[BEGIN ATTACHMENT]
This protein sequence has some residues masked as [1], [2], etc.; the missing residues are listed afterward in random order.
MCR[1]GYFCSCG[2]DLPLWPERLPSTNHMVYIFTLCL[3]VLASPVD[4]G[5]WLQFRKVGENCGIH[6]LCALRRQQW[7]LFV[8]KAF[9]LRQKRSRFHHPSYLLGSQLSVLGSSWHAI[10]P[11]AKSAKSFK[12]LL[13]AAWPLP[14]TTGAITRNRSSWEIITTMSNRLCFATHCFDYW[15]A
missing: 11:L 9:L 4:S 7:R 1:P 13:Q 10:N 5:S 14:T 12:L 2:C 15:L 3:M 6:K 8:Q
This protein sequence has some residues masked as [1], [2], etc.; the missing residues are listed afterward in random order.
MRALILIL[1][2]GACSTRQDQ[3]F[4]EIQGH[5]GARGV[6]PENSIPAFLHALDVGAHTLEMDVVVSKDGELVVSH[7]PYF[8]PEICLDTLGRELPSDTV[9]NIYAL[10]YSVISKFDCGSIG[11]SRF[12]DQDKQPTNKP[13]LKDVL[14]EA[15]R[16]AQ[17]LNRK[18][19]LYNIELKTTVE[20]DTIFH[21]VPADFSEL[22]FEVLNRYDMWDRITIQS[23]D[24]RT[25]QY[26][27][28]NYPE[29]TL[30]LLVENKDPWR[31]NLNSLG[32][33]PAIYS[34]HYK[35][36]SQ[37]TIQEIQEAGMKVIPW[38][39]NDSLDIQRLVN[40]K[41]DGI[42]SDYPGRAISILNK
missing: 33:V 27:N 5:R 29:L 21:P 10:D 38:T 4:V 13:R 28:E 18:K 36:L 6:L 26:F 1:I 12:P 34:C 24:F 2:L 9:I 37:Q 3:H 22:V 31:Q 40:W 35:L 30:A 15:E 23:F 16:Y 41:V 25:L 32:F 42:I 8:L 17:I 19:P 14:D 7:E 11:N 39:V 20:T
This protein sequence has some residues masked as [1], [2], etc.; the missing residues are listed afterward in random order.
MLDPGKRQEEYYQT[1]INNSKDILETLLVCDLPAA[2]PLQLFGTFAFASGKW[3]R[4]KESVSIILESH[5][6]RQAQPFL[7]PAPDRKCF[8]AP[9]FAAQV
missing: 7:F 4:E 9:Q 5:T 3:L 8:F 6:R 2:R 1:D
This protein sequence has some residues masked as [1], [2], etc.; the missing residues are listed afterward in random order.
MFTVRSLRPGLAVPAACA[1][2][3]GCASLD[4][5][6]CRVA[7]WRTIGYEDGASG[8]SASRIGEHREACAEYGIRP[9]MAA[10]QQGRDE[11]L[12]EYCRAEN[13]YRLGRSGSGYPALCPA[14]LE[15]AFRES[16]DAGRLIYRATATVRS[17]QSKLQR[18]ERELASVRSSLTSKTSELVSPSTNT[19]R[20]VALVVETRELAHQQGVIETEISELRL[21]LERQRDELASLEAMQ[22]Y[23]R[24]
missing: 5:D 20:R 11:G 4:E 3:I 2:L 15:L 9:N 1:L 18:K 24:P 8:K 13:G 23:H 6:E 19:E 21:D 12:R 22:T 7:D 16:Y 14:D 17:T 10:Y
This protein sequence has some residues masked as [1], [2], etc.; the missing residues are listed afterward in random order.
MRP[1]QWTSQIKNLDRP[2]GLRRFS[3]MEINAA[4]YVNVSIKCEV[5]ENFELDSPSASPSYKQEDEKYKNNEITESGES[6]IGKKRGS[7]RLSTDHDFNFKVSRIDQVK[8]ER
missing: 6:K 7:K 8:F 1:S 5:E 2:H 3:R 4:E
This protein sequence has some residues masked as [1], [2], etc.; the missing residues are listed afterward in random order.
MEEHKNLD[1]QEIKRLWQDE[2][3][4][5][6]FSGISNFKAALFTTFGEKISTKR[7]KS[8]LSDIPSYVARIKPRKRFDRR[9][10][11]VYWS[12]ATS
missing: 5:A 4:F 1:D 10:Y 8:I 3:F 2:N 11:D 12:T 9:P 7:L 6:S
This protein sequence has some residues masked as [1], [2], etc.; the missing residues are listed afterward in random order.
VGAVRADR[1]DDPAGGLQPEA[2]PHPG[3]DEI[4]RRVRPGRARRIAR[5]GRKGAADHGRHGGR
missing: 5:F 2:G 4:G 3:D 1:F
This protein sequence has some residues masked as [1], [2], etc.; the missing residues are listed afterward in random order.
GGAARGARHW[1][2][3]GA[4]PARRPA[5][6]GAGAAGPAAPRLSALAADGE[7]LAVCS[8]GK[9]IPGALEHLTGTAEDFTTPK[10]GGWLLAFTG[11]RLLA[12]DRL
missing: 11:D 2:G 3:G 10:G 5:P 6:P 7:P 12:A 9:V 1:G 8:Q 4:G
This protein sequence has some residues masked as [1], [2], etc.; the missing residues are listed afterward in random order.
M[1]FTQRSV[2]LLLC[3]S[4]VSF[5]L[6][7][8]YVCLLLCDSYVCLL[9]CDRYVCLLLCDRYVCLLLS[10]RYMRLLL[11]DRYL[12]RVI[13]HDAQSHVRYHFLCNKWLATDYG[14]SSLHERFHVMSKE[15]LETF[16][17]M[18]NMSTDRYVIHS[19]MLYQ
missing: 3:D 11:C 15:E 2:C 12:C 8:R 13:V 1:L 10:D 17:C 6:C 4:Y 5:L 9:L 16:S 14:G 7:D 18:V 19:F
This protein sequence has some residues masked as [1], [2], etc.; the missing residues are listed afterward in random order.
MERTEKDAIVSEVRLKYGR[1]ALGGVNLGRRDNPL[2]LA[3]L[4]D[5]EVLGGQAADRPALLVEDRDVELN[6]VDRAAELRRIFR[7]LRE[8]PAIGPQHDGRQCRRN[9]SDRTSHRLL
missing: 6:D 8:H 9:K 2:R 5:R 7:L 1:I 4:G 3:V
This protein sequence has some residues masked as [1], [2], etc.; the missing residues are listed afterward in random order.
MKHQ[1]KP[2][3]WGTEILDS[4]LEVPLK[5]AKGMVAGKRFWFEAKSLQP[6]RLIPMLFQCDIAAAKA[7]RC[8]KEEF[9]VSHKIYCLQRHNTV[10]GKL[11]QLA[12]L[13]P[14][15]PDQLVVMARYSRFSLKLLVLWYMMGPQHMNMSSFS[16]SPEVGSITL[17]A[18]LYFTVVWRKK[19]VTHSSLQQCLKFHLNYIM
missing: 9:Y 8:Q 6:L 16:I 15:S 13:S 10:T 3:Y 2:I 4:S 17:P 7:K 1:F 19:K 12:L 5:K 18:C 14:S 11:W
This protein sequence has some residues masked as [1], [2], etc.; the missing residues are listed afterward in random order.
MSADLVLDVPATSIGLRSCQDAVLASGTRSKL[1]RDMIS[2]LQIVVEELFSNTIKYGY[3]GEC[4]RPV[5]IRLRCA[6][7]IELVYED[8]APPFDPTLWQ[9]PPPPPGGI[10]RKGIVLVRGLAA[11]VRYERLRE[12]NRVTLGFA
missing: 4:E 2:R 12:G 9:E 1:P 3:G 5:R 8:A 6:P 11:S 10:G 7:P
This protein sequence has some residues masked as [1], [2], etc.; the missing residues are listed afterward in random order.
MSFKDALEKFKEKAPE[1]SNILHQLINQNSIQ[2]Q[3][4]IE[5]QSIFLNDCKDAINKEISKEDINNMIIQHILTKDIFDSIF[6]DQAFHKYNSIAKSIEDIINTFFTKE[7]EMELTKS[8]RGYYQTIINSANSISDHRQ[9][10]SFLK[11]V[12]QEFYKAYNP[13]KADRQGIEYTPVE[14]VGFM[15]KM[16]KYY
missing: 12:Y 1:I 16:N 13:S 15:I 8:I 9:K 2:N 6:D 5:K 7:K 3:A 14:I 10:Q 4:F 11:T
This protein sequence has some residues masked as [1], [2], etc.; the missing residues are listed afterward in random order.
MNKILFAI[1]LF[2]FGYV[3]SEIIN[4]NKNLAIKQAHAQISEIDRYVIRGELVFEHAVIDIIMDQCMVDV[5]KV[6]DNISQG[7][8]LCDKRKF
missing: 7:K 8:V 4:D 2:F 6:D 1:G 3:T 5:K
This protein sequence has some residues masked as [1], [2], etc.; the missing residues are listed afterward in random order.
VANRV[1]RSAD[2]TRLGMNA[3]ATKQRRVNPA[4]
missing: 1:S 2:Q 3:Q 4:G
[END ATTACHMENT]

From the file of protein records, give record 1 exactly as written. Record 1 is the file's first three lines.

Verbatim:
This protein sequence has some residues masked as [1], [2], etc.; the missing residues are listed afterward in random order.
MCR[1]GYFCSCG[2]DLPLWPERLPSTNHMVYIFTLCL[3]VLASPVD[4]G[5]WLQFRKVGENCGIH[6]LCALRRQQW[7]LFV[8]KAF[9]LRQKRSRFHHPSYLLGSQLSVLGSSWHAI[10]P[11]AKSAKSFK[12]LL[13]AAWPLP[14]TTGAITRNRSSWEIITTMSNRLCFATHCFDYW[15]A
missing: 11:L 9:L 4:S 7:R 1:P 13:Q 10:N 5:S 14:T 12:L 2:C 15:L 3:M 6:K 8:Q